Our marriage is strong. It has always been. Even strong marriages face challenges. During my time of unemployment it surely brought tension into my home. I was frustrated on all levels. Mind you, we were not going hungry, we still had enough saving to carry us through at least mortgage and life insurance payments for five more months.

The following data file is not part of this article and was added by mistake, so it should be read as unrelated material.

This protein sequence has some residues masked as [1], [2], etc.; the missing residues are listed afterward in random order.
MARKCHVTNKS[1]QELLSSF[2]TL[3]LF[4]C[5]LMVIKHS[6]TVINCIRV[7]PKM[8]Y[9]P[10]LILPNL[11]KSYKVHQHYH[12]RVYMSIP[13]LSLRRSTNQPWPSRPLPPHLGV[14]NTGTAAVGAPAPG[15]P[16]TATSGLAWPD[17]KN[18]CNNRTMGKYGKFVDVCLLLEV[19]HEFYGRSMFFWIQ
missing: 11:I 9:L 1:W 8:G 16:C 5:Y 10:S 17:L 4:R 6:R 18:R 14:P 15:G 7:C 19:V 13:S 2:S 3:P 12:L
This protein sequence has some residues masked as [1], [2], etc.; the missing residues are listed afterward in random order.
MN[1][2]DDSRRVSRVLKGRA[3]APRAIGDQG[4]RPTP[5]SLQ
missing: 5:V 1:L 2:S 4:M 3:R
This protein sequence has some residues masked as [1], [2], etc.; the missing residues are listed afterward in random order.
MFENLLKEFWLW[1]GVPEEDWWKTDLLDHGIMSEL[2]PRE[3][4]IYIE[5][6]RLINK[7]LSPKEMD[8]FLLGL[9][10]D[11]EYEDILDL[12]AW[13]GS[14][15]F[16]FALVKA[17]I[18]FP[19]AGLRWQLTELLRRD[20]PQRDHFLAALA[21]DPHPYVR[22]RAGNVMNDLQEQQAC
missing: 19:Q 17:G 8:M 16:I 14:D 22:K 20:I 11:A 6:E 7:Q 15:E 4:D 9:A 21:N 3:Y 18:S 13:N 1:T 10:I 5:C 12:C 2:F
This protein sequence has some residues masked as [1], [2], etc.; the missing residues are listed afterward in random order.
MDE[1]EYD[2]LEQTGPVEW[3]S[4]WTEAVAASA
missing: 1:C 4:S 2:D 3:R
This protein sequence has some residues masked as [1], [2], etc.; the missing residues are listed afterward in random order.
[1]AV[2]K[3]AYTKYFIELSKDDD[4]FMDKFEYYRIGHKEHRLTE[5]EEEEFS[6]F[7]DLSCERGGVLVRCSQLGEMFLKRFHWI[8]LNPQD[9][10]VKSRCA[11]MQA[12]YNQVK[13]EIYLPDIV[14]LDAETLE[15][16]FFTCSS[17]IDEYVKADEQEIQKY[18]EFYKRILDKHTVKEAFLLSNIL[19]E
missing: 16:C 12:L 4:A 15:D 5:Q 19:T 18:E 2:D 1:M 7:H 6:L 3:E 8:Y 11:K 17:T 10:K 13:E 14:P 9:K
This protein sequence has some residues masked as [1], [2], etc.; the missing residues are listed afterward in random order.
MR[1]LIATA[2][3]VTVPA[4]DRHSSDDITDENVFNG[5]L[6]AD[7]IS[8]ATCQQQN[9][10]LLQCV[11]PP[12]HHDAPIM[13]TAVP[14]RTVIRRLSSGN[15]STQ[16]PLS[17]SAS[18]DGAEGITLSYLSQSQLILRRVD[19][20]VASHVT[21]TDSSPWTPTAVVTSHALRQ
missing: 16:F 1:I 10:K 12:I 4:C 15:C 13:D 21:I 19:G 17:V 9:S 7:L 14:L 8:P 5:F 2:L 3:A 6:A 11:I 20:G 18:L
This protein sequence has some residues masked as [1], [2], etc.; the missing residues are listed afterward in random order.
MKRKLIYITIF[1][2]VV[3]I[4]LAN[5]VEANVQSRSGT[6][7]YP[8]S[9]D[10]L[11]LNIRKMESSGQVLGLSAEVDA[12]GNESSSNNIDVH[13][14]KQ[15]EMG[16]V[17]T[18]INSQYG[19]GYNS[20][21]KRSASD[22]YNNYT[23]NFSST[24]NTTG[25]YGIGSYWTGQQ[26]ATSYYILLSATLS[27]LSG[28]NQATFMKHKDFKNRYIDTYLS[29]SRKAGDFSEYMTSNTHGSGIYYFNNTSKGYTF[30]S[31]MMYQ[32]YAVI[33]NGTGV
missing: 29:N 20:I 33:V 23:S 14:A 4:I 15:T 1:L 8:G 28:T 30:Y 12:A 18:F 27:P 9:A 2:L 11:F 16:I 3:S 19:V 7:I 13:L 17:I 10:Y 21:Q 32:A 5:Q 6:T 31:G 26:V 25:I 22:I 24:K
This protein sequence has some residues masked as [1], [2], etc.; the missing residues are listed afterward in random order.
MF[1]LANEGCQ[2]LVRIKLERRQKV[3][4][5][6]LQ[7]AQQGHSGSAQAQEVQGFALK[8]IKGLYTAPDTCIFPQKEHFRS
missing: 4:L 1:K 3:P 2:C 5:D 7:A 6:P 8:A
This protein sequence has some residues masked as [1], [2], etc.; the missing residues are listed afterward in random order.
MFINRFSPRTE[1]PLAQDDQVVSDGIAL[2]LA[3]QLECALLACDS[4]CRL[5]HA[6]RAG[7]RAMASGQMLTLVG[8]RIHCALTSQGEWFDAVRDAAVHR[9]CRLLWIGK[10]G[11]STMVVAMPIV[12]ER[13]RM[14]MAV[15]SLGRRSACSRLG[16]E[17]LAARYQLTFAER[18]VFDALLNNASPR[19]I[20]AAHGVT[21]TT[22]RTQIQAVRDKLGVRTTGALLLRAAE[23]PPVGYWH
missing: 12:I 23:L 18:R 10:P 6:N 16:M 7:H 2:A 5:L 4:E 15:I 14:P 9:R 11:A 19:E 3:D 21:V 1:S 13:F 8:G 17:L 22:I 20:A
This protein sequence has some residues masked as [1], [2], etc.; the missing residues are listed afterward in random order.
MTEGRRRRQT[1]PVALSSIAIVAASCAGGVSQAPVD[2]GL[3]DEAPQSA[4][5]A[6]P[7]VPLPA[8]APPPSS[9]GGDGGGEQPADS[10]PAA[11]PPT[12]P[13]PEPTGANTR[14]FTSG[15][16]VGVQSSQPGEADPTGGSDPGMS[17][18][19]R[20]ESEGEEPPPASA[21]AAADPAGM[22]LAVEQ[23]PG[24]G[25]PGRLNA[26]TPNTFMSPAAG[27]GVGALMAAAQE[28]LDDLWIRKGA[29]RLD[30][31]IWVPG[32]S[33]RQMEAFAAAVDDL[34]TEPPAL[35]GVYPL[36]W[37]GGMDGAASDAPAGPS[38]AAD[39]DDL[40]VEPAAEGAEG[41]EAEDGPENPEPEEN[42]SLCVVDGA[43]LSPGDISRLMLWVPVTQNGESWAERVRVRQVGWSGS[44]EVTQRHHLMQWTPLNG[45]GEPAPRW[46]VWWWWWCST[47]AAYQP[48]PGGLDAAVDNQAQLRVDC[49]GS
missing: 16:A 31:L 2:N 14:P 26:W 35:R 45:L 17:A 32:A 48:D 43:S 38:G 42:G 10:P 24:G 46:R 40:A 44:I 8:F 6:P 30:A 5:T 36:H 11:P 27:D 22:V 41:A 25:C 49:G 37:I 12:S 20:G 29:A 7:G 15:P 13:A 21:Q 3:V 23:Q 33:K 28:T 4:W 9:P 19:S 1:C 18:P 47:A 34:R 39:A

There were times I simply didn’t feel strong enough and that kind of pressure, mixed with a wife who is an eternal optimist and faith-walker was equally frustrated with my self-loathing. “You going to mope about it and keep your head down!!??” Oh snap, she has lost her marbles coming at me like that. I know my temper so it was best to remain quiet until I was able to address her approach to my state of self-deprecation and depression. I had been here before when we were engaged. I was previously unemployeed but I was single, a different place mentally and spiritually. I could conquer the world. I knew her relation to the man she married and that’s the man she wanted to see rise up. She was my cheerleader then and she was my cheerleader after marriage when joblessness hit us.